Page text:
It has been well researched and documented that exercise has many physical health benefits, such as preventing diabetes and cardiovascular diseases and improving your immune response. During the summer months, individuals may find it easier to take the time to go for a walk or run, garden or even go boating as the nice Minnesota weather calls us outdoors. Yet does exercise only improve physical health?
The answer is no. Over the years there has been more and more research looking at the effects exercise has on mental health. Exercise has been linked to improved mental health by reducing anxiety and depression and by improving self-esteem and your response to stress.
Depression – When a person exercises, Endorphin’s, a neurotransmitter, are released throughout the body. Endorphins act as a “feel good” chemical within our body. A person with depression often lacks motivation to exercise. However, even going for daily walks will allow the individual to benefit from the “feel good” effects of Endorphins working on their body, improving depression symptoms.
Anxiety – When you exercise, your body becomes sweaty and your heart rate and respiration rate increase. However, you do not become alarmed with these symptoms as they are expected result when exercising. The physical results of exercise produce similar symptoms as anxiety. Exercise can help train your body and mind to not react so strongly to these symptoms which can help decrease the severity of an anxiety attack.
Self Esteem – We have already learned that exercise produces a “feel good” effect. Exercise can also boost a person’s outlook on many factors such as self-esteem and provides a sense of accomplishment. By completing an exercise (walking, running, biking, etc.) you physically and mentally prove to yourself that you can do it, which can motivate you to do it again.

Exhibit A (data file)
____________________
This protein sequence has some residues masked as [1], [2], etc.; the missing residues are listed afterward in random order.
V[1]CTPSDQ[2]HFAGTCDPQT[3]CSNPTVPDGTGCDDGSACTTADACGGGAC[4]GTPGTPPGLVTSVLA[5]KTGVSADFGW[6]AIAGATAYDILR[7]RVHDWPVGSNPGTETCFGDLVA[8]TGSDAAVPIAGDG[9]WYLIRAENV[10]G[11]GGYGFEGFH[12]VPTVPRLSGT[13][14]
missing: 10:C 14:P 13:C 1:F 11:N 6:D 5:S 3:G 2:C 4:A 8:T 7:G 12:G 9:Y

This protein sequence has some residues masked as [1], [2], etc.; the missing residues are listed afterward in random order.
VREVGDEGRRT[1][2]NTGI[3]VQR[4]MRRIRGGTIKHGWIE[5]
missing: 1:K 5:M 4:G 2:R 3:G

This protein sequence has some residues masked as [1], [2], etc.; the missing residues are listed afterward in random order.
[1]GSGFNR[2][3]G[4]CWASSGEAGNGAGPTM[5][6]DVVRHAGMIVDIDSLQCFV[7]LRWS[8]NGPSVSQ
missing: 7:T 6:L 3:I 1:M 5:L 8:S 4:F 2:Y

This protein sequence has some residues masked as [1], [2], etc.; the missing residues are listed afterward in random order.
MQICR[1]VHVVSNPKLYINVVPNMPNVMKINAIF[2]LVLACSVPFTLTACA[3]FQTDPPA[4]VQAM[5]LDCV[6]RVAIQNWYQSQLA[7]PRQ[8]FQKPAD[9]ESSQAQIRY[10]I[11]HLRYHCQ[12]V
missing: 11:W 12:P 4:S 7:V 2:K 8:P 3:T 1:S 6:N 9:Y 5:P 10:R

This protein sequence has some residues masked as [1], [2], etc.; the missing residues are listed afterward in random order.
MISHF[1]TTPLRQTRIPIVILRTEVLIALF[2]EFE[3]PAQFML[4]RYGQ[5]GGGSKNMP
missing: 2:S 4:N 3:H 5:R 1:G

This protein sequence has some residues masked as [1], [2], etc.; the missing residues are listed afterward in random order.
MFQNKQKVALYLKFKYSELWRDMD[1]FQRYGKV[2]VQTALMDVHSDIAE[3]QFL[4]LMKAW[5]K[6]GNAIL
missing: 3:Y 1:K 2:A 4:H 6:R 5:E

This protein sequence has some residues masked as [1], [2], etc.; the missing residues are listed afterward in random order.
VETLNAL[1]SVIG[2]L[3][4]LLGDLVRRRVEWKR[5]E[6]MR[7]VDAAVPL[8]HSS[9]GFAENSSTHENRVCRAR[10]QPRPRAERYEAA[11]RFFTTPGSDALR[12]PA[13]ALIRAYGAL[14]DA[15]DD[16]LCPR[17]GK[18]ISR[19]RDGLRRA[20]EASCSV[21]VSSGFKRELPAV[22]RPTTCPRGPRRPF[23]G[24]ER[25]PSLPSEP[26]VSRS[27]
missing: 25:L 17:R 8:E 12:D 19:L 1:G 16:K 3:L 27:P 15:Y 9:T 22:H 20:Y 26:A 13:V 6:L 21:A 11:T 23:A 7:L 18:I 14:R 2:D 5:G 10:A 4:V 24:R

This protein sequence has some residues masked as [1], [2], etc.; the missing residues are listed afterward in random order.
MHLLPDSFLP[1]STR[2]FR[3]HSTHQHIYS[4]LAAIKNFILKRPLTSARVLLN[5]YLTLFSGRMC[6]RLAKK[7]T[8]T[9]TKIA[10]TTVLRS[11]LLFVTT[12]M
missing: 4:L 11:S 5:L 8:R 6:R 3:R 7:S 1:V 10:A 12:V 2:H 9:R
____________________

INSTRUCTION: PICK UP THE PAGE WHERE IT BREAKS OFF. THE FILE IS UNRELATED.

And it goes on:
Stress – The physical act of exercise puts stress on our body. Our brain, however, tells us “keep going, you are alright.” It is thought that our response to stress is moderated by activity. The more we train our brain to tell us “you are alright” the less impact stress has on our physical and mental health.
So, if we know the benefits of exercise on mental health, why is it so hard to do? Starting out too hard in a new exercise program may be one reason why people are discouraged to exercise. Don’t expect to run a marathon within the first month. Set your sights to something more practical, like walking or maybe evening running in a 5K.
In the month of July, Prairie Care is Sponsoring 3 5K walk/runs to promote Suicide Awareness and Prevention. Suicide can be linked to increased depression, low self-esteem and high levels of stress. Knowing that exercise and improve these symptoms related to Suicide, get out there and show your support while helping your own mental health!